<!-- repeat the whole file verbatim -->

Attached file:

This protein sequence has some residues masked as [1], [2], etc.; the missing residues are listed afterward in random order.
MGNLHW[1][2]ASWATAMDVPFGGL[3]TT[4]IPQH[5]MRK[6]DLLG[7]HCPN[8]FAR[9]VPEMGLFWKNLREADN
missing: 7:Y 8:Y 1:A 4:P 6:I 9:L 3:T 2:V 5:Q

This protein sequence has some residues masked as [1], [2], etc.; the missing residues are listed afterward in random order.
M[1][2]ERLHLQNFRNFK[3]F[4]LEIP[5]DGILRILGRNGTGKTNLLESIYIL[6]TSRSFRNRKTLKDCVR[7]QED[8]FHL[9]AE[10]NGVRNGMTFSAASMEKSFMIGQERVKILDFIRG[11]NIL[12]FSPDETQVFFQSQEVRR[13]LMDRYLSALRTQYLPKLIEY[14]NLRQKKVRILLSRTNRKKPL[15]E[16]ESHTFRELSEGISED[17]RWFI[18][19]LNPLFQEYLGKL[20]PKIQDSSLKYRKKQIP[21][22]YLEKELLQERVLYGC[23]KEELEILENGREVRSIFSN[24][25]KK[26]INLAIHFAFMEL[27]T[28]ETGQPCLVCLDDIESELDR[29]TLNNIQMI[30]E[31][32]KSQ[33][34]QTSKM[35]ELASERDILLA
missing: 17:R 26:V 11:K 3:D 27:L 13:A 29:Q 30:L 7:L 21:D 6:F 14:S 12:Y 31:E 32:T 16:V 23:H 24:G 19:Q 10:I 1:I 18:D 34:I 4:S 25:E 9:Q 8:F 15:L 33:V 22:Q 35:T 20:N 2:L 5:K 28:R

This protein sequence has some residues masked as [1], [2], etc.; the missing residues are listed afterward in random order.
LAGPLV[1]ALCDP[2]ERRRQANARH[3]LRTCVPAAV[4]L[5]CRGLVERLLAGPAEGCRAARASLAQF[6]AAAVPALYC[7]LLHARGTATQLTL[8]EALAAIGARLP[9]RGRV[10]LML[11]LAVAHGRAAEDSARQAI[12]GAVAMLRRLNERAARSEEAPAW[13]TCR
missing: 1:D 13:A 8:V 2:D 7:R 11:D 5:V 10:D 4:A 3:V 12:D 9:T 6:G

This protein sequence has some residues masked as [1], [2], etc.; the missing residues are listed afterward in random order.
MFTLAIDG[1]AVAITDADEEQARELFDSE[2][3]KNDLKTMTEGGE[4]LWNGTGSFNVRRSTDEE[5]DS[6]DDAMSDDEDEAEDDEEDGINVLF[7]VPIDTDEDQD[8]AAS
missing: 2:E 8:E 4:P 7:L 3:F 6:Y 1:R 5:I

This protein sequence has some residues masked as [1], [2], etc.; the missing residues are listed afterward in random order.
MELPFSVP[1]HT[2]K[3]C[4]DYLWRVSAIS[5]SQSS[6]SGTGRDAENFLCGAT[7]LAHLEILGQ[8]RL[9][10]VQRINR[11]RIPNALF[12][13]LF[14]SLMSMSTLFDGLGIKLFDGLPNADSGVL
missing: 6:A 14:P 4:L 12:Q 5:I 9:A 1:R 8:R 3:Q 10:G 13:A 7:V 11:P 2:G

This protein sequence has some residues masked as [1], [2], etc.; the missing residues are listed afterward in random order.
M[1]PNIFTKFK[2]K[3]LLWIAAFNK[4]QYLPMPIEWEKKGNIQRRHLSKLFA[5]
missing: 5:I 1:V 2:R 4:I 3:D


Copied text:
This protein sequence has some residues masked as [1], [2], etc.; the missing residues are listed afterward in random order.
MGNLHW[1][2]ASWATAMDVPFGGL[3]TT[4]IPQH[5]MRK[6]DLLG[7]HCPN[8]FAR[9]VPEMGLFWKNLREADN
missing: 7:Y 8:Y 1:A 4:P 6:I 9:L 3:T 2:V 5:Q

This protein sequence has some residues masked as [1], [2], etc.; the missing residues are listed afterward in random order.
M[1][2]ERLHLQNFRNFK[3]F[4]LEIP[5]DGILRILGRNGTGKTNLLESIYIL[6]TSRSFRNRKTLKDCVR[7]QED[8]FHL[9]AE[10]NGVRNGMTFSAASMEKSFMIGQERVKILDFIRG[11]NIL[12]FSPDETQVFFQSQEVRR[13]LMDRYLSALRTQYLPKLIEY[14]NLRQKKVRILLSRTNRKKPL[15]E[16]ESHTFRELSEGISED[17]RWFI[18][19]LNPLFQEYLGKL[20]PKIQDSSLKYRKKQIP[21][22]YLEKELLQERVLYGC[23]KEELEILENGREVRSIFSN[24][25]KK[26]INLAIHFAFMEL[27]T[28]ETGQPCLVCLDDIESELDR[29]TLNNIQMI[30]E[31][32]KSQ[33][34]QTSKM[35]ELASERDILLA
missing: 17:R 26:V 11:K 3:D 27:L 13:A 29:Q 30:L 7:L 21:D 6:F 14:S 12:Y 31:E 32:T 16:V 23:H 24:G 19:Q 10:I 1:I 18:D 34:I 4:S 25:E 9:Q 8:F 15:L 33:V 22:Q 35:T 20:N 2:L 5:K 28:R

This protein sequence has some residues masked as [1], [2], etc.; the missing residues are listed afterward in random order.
LAGPLV[1]ALCDP[2]ERRRQANARH[3]LRTCVPAAV[4]L[5]CRGLVERLLAGPAEGCRAARASLAQF[6]AAAVPALYC[7]LLHARGTATQLTL[8]EALAAIGARLP[9]RGRV[10]LML[11]LAVAHGRAAEDSARQAI[12]GAVAMLRRLNERAARSEEAPAW[13]TCR
missing: 1:D 13:A 8:V 2:D 7:R 11:D 5:V 10:D 4:A 3:V 12:D 9:T 6:G

This protein sequence has some residues masked as [1], [2], etc.; the missing residues are listed afterward in random order.
MFTLAIDG[1]AVAITDADEEQARELFDSE[2][3]KNDLKTMTEGGE[4]LWNGTGSFNVRRSTDEE[5]DS[6]DDAMSDDEDEAEDDEEDGINVLF[7]VPIDTDEDQD[8]AAS
missing: 2:E 8:E 4:P 7:L 3:F 6:Y 1:R 5:I

This protein sequence has some residues masked as [1], [2], etc.; the missing residues are listed afterward in random order.
MELPFSVP[1]HT[2]K[3]C[4]DYLWRVSAIS[5]SQSS[6]SGTGRDAENFLCGAT[7]LAHLEILGQ[8]RL[9][10]VQRINR[11]RIPNALF[12][13]LF[14]SLMSMSTLFDGLGIKLFDGLPNADSGVL
missing: 6:A 14:P 4:L 12:Q 5:I 9:A 1:R 8:R 3:Q 10:G 13:A 7:V 11:P 2:G

This protein sequence has some residues masked as [1], [2], etc.; the missing residues are listed afterward in random order.
M[1]PNIFTKFK[2]K[3]LLWIAAFNK[4]QYLPMPIEWEKKGNIQRRHLSKLFA[5]
missing: 5:I 1:V 2:R 4:I 3:D